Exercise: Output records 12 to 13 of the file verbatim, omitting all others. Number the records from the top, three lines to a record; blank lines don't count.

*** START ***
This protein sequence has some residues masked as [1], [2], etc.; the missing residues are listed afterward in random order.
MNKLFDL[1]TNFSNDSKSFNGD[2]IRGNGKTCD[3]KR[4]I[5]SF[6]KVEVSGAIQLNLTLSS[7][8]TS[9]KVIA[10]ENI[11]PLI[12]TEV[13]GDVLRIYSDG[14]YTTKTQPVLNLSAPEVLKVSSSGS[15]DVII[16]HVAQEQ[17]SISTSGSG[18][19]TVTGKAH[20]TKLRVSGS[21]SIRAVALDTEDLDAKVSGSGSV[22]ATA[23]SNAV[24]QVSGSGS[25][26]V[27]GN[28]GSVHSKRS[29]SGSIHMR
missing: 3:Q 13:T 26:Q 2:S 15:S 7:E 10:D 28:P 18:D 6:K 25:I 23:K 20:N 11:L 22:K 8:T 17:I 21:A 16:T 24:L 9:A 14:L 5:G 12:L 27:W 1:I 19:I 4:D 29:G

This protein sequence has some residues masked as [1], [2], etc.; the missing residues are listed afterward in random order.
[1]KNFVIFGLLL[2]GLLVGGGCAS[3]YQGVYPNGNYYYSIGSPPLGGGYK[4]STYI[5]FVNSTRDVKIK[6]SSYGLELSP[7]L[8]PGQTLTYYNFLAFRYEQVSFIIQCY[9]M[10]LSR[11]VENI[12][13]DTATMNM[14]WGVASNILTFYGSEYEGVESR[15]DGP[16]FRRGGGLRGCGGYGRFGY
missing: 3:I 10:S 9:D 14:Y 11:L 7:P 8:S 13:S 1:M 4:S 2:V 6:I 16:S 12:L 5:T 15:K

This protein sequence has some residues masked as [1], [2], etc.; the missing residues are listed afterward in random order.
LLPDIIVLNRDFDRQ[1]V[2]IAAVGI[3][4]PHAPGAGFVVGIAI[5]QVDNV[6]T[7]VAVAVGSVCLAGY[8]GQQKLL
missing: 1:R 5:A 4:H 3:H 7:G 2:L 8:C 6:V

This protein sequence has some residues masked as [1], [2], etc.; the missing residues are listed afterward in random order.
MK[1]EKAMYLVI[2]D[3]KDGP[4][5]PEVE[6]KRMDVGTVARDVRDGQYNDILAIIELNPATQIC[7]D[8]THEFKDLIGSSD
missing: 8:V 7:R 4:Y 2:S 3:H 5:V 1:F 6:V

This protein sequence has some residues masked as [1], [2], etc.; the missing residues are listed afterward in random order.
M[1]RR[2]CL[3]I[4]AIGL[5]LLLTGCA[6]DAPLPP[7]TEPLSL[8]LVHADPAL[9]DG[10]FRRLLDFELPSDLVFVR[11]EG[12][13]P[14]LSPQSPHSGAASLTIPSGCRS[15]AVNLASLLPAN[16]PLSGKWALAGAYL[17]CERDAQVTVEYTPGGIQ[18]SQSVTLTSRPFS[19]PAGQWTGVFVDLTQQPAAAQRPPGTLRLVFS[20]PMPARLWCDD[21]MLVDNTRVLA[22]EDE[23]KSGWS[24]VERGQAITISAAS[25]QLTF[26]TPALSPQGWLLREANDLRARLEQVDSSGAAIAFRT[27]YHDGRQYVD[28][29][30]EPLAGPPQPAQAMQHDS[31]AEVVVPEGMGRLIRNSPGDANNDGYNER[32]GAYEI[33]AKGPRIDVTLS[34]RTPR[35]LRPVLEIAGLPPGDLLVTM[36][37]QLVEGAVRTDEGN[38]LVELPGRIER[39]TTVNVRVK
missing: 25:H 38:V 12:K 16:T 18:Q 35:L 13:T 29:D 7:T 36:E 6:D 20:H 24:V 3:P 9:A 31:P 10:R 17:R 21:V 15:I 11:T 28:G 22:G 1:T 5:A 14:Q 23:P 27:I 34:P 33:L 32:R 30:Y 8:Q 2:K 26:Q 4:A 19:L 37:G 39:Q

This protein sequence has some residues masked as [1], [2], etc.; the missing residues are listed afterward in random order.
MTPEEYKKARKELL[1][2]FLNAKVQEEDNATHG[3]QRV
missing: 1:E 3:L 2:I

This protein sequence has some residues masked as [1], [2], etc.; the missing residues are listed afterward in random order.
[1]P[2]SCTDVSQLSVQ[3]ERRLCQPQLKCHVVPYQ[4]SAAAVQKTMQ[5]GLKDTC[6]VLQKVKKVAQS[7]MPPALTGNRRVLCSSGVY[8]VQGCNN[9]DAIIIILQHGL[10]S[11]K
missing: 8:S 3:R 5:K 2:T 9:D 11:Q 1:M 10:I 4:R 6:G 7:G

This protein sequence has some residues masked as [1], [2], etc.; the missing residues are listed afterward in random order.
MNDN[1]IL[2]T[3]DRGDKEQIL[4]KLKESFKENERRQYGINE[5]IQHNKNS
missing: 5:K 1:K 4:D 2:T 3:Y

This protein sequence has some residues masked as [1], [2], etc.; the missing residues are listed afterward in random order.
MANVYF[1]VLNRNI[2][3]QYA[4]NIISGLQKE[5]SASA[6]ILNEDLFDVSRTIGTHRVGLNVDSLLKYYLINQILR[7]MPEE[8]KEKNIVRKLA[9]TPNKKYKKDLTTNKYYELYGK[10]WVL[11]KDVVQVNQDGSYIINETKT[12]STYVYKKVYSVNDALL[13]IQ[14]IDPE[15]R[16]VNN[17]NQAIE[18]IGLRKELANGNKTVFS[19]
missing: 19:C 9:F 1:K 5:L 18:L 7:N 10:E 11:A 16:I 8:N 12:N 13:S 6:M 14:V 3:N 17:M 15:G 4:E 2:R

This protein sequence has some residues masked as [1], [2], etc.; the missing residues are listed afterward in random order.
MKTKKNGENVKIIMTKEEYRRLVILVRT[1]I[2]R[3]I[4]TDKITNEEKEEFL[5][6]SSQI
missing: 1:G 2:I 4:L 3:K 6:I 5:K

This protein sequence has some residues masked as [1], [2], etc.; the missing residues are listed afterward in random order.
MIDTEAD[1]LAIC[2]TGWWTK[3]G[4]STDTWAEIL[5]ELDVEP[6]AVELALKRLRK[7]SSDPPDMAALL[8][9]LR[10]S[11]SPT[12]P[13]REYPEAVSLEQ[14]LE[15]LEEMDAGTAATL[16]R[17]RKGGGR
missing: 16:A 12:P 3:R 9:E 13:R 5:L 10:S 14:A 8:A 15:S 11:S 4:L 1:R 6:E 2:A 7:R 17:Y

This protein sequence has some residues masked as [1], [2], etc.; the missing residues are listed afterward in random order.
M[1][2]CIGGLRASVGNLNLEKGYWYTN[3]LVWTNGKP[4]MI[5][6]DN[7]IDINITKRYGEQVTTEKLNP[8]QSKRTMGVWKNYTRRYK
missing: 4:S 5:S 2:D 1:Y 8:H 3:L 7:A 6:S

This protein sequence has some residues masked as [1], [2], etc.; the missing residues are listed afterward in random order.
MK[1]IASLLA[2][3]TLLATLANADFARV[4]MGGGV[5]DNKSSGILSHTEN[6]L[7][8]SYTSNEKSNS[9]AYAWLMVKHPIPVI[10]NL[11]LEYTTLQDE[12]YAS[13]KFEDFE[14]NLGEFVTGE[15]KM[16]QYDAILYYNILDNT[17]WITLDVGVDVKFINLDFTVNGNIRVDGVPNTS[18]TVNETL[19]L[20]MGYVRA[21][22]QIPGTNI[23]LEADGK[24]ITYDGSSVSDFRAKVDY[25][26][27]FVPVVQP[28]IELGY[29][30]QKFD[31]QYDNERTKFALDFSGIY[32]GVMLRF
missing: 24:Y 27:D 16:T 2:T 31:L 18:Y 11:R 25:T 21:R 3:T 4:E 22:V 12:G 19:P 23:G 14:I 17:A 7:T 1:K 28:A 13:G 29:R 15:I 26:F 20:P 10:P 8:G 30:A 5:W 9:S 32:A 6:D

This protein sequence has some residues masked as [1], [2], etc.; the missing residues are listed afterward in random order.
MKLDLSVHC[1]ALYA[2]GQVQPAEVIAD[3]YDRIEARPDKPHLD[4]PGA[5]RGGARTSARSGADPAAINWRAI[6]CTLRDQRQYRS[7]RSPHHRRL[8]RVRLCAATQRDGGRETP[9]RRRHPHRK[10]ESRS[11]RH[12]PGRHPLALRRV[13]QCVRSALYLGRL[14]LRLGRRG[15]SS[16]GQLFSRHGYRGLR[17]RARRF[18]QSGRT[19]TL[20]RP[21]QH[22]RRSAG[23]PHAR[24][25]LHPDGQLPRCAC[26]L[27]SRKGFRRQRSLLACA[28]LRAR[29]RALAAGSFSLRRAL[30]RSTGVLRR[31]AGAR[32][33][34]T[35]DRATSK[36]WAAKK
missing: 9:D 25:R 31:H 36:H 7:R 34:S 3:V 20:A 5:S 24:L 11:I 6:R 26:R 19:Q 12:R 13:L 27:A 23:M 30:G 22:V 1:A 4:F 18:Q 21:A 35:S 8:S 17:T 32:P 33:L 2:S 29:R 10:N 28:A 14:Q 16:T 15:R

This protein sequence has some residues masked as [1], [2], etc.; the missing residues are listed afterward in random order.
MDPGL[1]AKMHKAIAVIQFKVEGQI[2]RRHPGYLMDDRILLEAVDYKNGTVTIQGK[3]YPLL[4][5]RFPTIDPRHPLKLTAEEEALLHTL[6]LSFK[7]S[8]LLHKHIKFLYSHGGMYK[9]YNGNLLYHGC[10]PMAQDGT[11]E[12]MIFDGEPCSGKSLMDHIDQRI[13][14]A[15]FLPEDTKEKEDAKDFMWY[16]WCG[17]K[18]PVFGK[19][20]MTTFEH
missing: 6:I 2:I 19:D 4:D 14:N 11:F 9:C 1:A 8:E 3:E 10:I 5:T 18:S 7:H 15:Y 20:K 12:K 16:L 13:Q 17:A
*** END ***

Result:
This protein sequence has some residues masked as [1], [2], etc.; the missing residues are listed afterward in random order.
M[1][2]CIGGLRASVGNLNLEKGYWYTN[3]LVWTNGKP[4]MI[5][6]DN[7]IDINITKRYGEQVTTEKLNP[8]QSKRTMGVWKNYTRRYK
missing: 4:S 5:S 2:D 1:Y 8:H 3:L 7:A 6:S

This protein sequence has some residues masked as [1], [2], etc.; the missing residues are listed afterward in random order.
MK[1]IASLLA[2][3]TLLATLANADFARV[4]MGGGV[5]DNKSSGILSHTEN[6]L[7][8]SYTSNEKSNS[9]AYAWLMVKHPIPVI[10]NL[11]LEYTTLQDE[12]YAS[13]KFEDFE[14]NLGEFVTGE[15]KM[16]QYDAILYYNILDNT[17]WITLDVGVDVKFINLDFTVNGNIRVDGVPNTS[18]TVNETL[19]L[20]MGYVRA[21][22]QIPGTNI[23]LEADGK[24]ITYDGSSVSDFRAKVDY[25][26][27]FVPVVQP[28]IELGY[29][30]QKFD[31]QYDNERTKFALDFSGIY[32]GVMLRF
missing: 24:Y 27:D 16:T 2:T 31:L 18:Y 11:R 25:T 21:R 3:T 4:E 22:V 12:G 19:P 23:G 14:I 17:A 7:T 1:K 28:A 13:G 29:R 15:I 26:F 20:P 10:P 8:G 30:A 5:W 9:S 32:A 6:D